Asus has announced their new Transformer Book Trio, a single device that can be used as a three-in-one notebook, desktop computer and tablet at Computex 2013. Unlike other models that have claimed to be able to do something similar, this one seems to finally have the hardware to back it up.
It comes with two processors, a Core i7 Haswell CPU and a 2 GHz Intel Atom Z2580 Clover Trail+. Compatibility issues have been bypassed through an integration of two different operating systems: Windows 8 for using it as a computer or notebook, and Android Jelly Bean for mobile use as a tablet.
Other specs include a 1920×1080, 11.6” screen that can be mounted on a PC dock and used as a display, a full keyboard for easy use, a 750GB hard drive when docked and 64GB SSD when used as a tablet.
The Transformer Book Trio is a good example of how different brands (in this case Microsoft, Google and Asus) are coming together to form innovative products. It could be a sign of things to come, as further companies choose to band together on certain projects, even as they compete on others.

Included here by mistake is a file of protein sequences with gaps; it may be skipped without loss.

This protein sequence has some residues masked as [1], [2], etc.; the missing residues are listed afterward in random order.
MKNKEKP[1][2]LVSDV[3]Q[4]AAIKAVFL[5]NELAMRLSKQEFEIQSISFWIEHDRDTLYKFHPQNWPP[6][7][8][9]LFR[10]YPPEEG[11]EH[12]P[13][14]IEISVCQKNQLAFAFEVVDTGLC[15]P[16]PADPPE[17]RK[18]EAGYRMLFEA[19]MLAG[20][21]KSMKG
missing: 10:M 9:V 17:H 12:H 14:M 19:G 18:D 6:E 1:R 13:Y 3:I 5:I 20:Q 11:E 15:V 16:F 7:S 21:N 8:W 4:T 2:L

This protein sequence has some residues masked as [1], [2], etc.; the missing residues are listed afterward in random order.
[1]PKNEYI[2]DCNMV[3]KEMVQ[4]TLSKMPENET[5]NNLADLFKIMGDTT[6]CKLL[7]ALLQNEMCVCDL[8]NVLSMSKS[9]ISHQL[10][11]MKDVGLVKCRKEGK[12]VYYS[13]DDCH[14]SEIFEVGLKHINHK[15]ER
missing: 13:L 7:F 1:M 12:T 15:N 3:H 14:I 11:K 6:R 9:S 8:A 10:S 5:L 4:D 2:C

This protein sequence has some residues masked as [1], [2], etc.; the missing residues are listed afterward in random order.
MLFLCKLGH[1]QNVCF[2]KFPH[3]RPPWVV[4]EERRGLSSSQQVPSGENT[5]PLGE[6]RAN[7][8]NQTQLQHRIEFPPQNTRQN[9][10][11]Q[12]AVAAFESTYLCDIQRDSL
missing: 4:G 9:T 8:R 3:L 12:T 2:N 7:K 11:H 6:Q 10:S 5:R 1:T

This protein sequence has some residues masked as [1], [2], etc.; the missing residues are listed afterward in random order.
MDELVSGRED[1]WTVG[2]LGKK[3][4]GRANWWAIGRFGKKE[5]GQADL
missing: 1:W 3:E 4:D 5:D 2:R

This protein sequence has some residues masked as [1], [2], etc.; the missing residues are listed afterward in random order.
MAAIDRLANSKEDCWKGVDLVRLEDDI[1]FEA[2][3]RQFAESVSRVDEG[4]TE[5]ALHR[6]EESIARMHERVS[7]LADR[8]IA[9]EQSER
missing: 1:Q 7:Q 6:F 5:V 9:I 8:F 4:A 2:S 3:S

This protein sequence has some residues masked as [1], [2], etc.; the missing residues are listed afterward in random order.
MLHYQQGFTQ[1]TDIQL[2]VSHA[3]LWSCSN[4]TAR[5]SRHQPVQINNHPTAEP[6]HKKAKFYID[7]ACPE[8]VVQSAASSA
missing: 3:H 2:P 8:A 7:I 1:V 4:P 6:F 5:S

Certainly, the partnership between Microsoft and Asus seems to be more positive than that of the tech giant and Acer, which has reportedly been frosty and tense despite their collaboration on the Iconia W3. Perhaps that is why Asus has managed to come up with a much more compelling new product.
In any case, the creation of a device that manages to be portable, non-portable and dually operational in such a complete way, all at once, is a breath of fresh air. Just the two operating systems and two processors shows it is something shiny and new. Even the docks, which will be offered as optional accessories, are pretty cool. One will reportedly have up a 1 TB of storage and more than 30 hours of battery life per full charge.
Of course, the big question is going to be the price. How much will something like this cost? Asus isn’t saying. Even guessing isn’t easy, because it is hard to define the Transformer Book Trio. Is it a tablet? A computer? A notebook? How do you estimate the price when something is all three, and each would be quoted differently?
Source: The Verge